By JOSEPH TINTLE
The best example of learning a lesson in common sense that I ever witnessed occurred in 1964 by a pond at Roosevelt Park in Edison, New Jersey. A boy was showing his little brother how to use a fishing rod and I could tell the older brother should have just given up because the little guy started swinging the rod like a Hillerich and Bradsby baseball bat. But dutiful big brother kept at it. Then little brother was finally ready to cast his hook. He reared back and flicked the line toward the water, only to catch the hook on the side of his big brother’s face. Or so I thought.
That’s when I heard older brother’s frightening scream, “MY EYE!!!” Even so, younger brother maintained his perfect follow through toward the smooth body of water. And what did I do? Well, I got the hell out of there — and fast. No way was I going to hang around as that little kid reeled in his brother’s eyeball. I’ve got common sense.
Common sense is the ability to see the simple truth in front of us. But don’t look now folks, common sense is fading faster than Vanilla Ice’s rap career
Look around. People are saying and doing the craziest things without regard for others. Like Michael Jackson dangling his child over a balcony to give the people below a better view. Or everyday pedestrians crossing against red lights wherever they darn well please because now that the state has pedestrian signs all over God’s creation these people think that gives them the right to crawl out of any hole and make a bee-line across the street without regard for oncoming vehicles.
Two nights ago I was driving home, doing about 20 miles per hour, on an icy rain-swept road. Out of nowhere a male cyclist came flying in front of my car. I missed him only by a matter of feet. I let him pass then I leaned on the horn for a good five seconds. If the noise I made caused him to jump the curb then good, because I’m tired of people who think they can do anything just because.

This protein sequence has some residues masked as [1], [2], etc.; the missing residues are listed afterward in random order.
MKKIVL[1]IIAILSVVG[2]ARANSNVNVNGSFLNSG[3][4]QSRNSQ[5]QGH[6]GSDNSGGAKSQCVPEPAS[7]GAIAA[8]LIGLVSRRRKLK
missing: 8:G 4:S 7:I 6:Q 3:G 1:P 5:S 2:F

Like the kid I almost obliterated last year during an early November evening when he walked out between two parked trucks on Route 1 in Elizabeth, New Jersey, listening to his iPod while punching up a telephone number on his cellphone. Happily I had a bit of warning there, but as I sounded my horn, he never flinched. He was too into his conversation and music.
Then there was the lady at the Barnes and Noble bookstore in nearby Springfield. I was standing in front of a bookshelf thumbing through a Mickey Spillane mystery novel when a woman parked herself a few feet away and started perusing titles. Within a minute, her cellphone rang.
“Oh, really,” she was now saying. “I can’t believe it. No, no, you mustn’t tell him. Are you crazy? No, no, you’ve got to listen to me …”
The woman stopped speaking, lowered her phone, and interrupted me as I was reading a book jacket. “Do you mind,” she said with a nasty tone.
“Mind what?” I said.
“I’m on a personal call. Please leave now.”
She glared at me as if I had no social etiquette so I went back to reading. Sighing loudly, she marched to the far end of the aisle to continue her call.
So how did the rest of us acquire common sense? Remember when Mom smacked us silly when we were about to walk in front of a moving vehicle or the time Dad laid into us when we almost put our arm into the wood chipper? That’s when we were ingrained with common sense. And thank God for that.